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Heritage Community Foundation Presents
Alberta Online Encyclopedia
When Coal Was King
Industry, People and Challenges
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Issues and Challenges
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The life of a coal miner has never been easy. Labouring in the mines was back-breaking work in often adverse conditions. Potential dangers continually faced by the miners included methane gas, silicosis, breathing in fine dust particulates, potential roof collapse and equipment accidents. Management faced pressures to meet quotas and in turn often demanded their miners to produce minimal coal requirements regardless of the problems they faced. Although miners worked as hard as any labourer at the time, their production levels slowed when they mined against hard coal or stood ankle deep in water. Miners’ shifts were often in the dark gloom of caverns, and only the mentally and physically fit could endure the hardships of the mines.

For all the difficulties a miner faced, the compensation for their labour brought in a honest day’s pay. In 1906, the typical Crow’s Nest Pass mine worker made a minimum $5.00 a day, with more if they exceeded their coal quota. When times were good, miners spent beyond the means of their income, and wives complained their husbands spent too much time in the local saloon. Their lifestyles were highly dependant on coal price fluctuations, and when prices were high, life was good and mining communities prospered. But when pressures of high labour costs, increased competition and lowered coal priced forced companies to curb production and lay-off workers, mining families suffered. Western Canada mining history is marked with labour unrest, strikes and protests.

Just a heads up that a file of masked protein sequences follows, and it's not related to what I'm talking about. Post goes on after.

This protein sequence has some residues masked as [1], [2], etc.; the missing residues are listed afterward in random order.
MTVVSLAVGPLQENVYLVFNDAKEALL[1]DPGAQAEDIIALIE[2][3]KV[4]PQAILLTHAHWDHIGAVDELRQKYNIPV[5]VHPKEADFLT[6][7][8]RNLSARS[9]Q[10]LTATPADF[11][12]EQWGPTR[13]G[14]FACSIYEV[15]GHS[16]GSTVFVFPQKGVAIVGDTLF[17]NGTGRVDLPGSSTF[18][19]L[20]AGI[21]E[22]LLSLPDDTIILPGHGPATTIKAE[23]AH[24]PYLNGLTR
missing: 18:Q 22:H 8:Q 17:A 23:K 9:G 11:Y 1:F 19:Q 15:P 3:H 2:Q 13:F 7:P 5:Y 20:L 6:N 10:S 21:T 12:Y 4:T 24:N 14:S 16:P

Money was not the only issue miners made demands. Their safety was of paramount concern, and as word of major mining disasters in Coal Creek and Crowsnest Pass spread, workers rightly demanded greater steps to ensure their safety. Tragedies like the Hillcrest Disaster of 1914, where 189 men lost their lives, brought mining communities all over the West to reflect dangers of mining life.

The issues and challenges facing coal miners are numerous. Death could occur at any moment or prolonged with black lung disease. Towns could boom in days with strong economic conditions and then bust a few years later as the mine depleted. The struggles of one mine reverberated to its surrounding communities, and often flash points between companies and its workers escalated during the tough times. Mining was a constant struggle in the mines and the outside world.

This section explores the historical and contemporary issues surrounding the coal miner, including the human perspective.


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